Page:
Easy DIY Ideas: Entry Furnishing Flips

Create an eye-catching entry by embellishing well-worn or thrift shop furnishings with paint, hardware and fabric.

Chest of drawers before painting

Keep an eye out for furniture with nice lines and in good overall condition. There’s nothing wrong with this bland and boxy chest of drawers that can’t be helped with new paint and hardware.

Painted chest of drawers

The bold zigzag on the crisp white background eases the squareness of the dresser. Metallic hoop drawer pulls contrast nicely with the geometrics. Here’s how to get the look.

What You’ll Need

  • Chest of drawers
  • Screwdriver
  • Olympic One latex paint in white and dark blue
  • Paintbrush
  • Yardstick
  • Pencil
  • Painter’s tape
  • Drawer pulls

Remove drawers and knobs and paint drawers in white. Let dry. Paint chest in dark blue and let dry.

Lay middle drawer face up and use the yardstick to mark a series of diagonal lines the width of the stick across the drawer front. Place the top and bottom drawers in place and, starting at the end points of the pencil lines on the middle drawer, draw lines on the top and bottom drawers at an opposing angle to the middle drawer. These lines will help to act as a guide to keep your lines even when you start taping.

Starting from the left side, place painter’s tape along the edge of the first line and another piece of tape parallel to the line ½ inch away. Continue to apply tape at ½-inch intervals across the drawer fronts. When all drawers are taped, line them up to check that your ½-inch interval lines meet; adjust as needed.

Detail of zigzag pattern on painted chest

Using the dark blue paint, fill in the ½-inch areas between tape strips. Let dry and apply a second coat if needed. Remove the tape when the paint is still slightly tacky. When paint is totally dry (overnight is best), use a damp rag to remove any visible pencil marks.

Insert new drawer pulls into existing holes and screw into place. Replace drawers in chest.

Old brass lamp base

A brass-colored lamp base mimics the traditional style of a Victorian-era oil lamp. Painted a bright hue and teamed with a fabric-covered shade, it can be transformed into a light source fit for a queen. It’s easy to find lamps like this at thrift shops and tag sales. Giving it a new finish is the work of a few hours.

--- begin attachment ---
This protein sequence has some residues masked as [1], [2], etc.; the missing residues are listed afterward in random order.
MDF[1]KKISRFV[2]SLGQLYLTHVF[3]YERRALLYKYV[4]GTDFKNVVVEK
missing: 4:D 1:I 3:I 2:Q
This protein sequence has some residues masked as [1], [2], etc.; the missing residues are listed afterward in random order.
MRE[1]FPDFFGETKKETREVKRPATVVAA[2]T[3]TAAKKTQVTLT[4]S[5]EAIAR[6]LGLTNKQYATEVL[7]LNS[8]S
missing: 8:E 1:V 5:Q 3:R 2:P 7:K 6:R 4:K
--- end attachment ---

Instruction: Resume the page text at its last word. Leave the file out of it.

Painted lamp base

What You’ll Need

  • Old brass lamp
  • Painter’s tape
  • Drop cloth
  • Spray paint (we used Rust-Oleum Painter’s Touch Multi-Purpose Spray Paint in Berry Pink)

Using painter’s tape, mask off the neck and socket at the top of the lamp and the cord at the bottom (seal most of the cord inside a plastic bag and tape the neck of the bag and cord at the exit point). Set the lamp on a drop cloth in a well-ventilated area.
Lightly spray several thin coats of paint on unmasked areas of the lamp. Let dry completely.

Remove tape, add a harp if necessary and top with a lampshade and finial.

Floral fabric covered lampshade

The floral-print shade brings together all of the room’s cool blue and warm rosy tones. A few simple steps will take a plain shade from drab to dramatic.

Materials for lampshade

What You’ll Need

  • Kraft paper
  • Lampshade
  • Pencil, ruler
  • Fabric
  • Scissors
  • Spray adhesive
  • Hinged clothespins

Lay out a large sheet of kraft paper and place the lampshade on top, seam side down. Take a pencil and, making an X at the beginning of the line, trace along the bottom edge of the shade while rolling it across the paper. When you get back to the seam, mark an X and then keep rolling for about an inch or so while tracing. This extra allowance will be the seam. Repeat these steps with the top of the shade. Use a ruler to draw a straight line from the top line’s X to the bottom line’s X and repeat on the other side. The resulting template should be shaped like an elongated U.

Cut out the pattern leaving at least a ½-inch allowance at both top and bottom to wrap over the edges onto the inside of the lampshade. Wrap the pattern around the lampshade to make sure it fits, then trace the shape onto the wrong side of the fabric and cut it out.

Spray adhesive onto the fabric. Carefully roll fabric over the lampshade, smoothing out any wrinkles. Fold the extra allowance back onto itself to form a seam, spray with extra adhesive and apply to the shade.

Using the adhesive, spray the top and bottom allowances and fold down over the shade to the inside. Make some small cuts every inch or so to make folding easier. Secure with clothespins while adhesive dries.

Wallpapered entry

Give your remade furnishings a suitable backdrop with graphic wallpaper. We opted for Urban Chic Street Art Wallpaper (#RK4425) from York Wallcoverings. Top the chest with a circular mirror (ours is from Target) and balance the visual weight of the chest with a substantial and comfy chair like this navy velvet seat from World Market. The result? A jazzy welcome for anyone who comes through your door.

Photography by Chris Hennessey


© Caruth Studio

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  1. Cathi Spick

    Very pretty! Sets the mood for a happy hime! Great inspiration!

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